Wednesday 30 November 2011

The Butterfly Net & The Bottle Cage

During one of my Snibston visits I brought my friend Sarah with me as I though she would really enjoy the diverse nature of the collections to be found in the museum. 
Together we tested out all of the interactive elements we could find. The skeletal cyclist and the plasma ball were particularly enjoyable.
On the same visit we spoke to John on the front desk and asked him to tell us more about the work of the miners and the nature of the community that existed before the pit closure. He had been in the navy and when he left he became a miner. He told me that it was “the best, the funniest, the hardest job” and he had loved the camaraderie he shared with his workmates.
He told us about an old mining tradition – when a young man started in the mine he would cut a piece of wood from a beam and take it home as kindling. This kindling was known as cock wood. I was curious about the role the women played in the community and he said they really ruled the roost as they looked after the money, kept the home and hearth going.
This made me think about the male and the female, the mining and the fashion collections and also of the symbolism of the Earth Mother which Encyclopedia Britanica describes as follows:-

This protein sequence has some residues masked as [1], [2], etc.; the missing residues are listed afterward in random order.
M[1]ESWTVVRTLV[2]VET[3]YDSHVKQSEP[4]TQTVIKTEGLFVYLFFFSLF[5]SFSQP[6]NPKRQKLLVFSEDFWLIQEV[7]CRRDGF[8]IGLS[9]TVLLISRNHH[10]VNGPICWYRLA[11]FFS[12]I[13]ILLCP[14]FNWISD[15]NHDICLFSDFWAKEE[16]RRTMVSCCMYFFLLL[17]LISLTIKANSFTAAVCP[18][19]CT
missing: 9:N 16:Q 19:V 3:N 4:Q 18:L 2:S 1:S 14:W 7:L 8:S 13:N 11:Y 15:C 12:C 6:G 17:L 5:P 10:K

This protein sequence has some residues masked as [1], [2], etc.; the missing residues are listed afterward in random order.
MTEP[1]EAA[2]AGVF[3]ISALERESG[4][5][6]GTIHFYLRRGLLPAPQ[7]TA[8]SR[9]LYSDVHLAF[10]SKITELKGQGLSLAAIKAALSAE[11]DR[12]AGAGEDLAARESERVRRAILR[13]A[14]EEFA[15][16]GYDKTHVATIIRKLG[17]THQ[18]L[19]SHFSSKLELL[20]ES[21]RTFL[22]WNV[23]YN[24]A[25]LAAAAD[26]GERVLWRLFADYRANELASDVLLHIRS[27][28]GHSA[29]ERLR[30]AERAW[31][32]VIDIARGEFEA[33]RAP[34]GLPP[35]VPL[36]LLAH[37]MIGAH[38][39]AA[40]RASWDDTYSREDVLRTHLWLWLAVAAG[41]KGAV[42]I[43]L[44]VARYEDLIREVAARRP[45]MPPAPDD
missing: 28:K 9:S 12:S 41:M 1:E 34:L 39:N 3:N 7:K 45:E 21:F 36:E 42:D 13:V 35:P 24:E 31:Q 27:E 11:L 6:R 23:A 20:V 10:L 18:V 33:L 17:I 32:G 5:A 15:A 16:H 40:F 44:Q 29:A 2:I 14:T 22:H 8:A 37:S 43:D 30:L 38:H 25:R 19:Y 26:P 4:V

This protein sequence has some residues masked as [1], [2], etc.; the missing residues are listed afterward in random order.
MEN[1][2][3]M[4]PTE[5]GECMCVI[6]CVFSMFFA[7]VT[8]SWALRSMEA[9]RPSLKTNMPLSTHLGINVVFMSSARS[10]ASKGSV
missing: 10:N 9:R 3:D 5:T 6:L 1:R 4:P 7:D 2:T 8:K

"Earth Mother,  in ancient and modern nonliterate religions, an eternally fruitful source of everything. Unlike the variety of female fertility deities called mother goddesses, the Earth Mother is not a specific source of vitality who must periodically undergo sexual intercourse. She is simply the mother; there is nothing separate from her. All things come from her, return to her, and are her.
The most archaic form of the Earth Mother transcends all specificity and sexuality. She simply produces everything, inexhaustibly, from herself. She may manifest herself in any form. In other mythological systems she becomes a more limited figure. She becomes the feminine Earth, consort of the masculine sky; she is fertilized by the sky in the beginning and brings forth terrestrial creation. Even more limited reflections of the Earth Mother occur in those agricultural traditions in which she is simply the Earth and its fertility."
At times I have I felt as though I've been moving through the museum like a child with a butterfly net, capturing ideas. Some thoughts are half-formed, slipping away as soon as I try to net them, whilst others shift and change  making different strings of meaning, leading me to more thoughts and ideas.
I am intrigued by the idea of connecting the male and the female, the mines and the corsetry, lightness and weight, fragility and strength. Coal and corset are also potent instruments of change and transformation.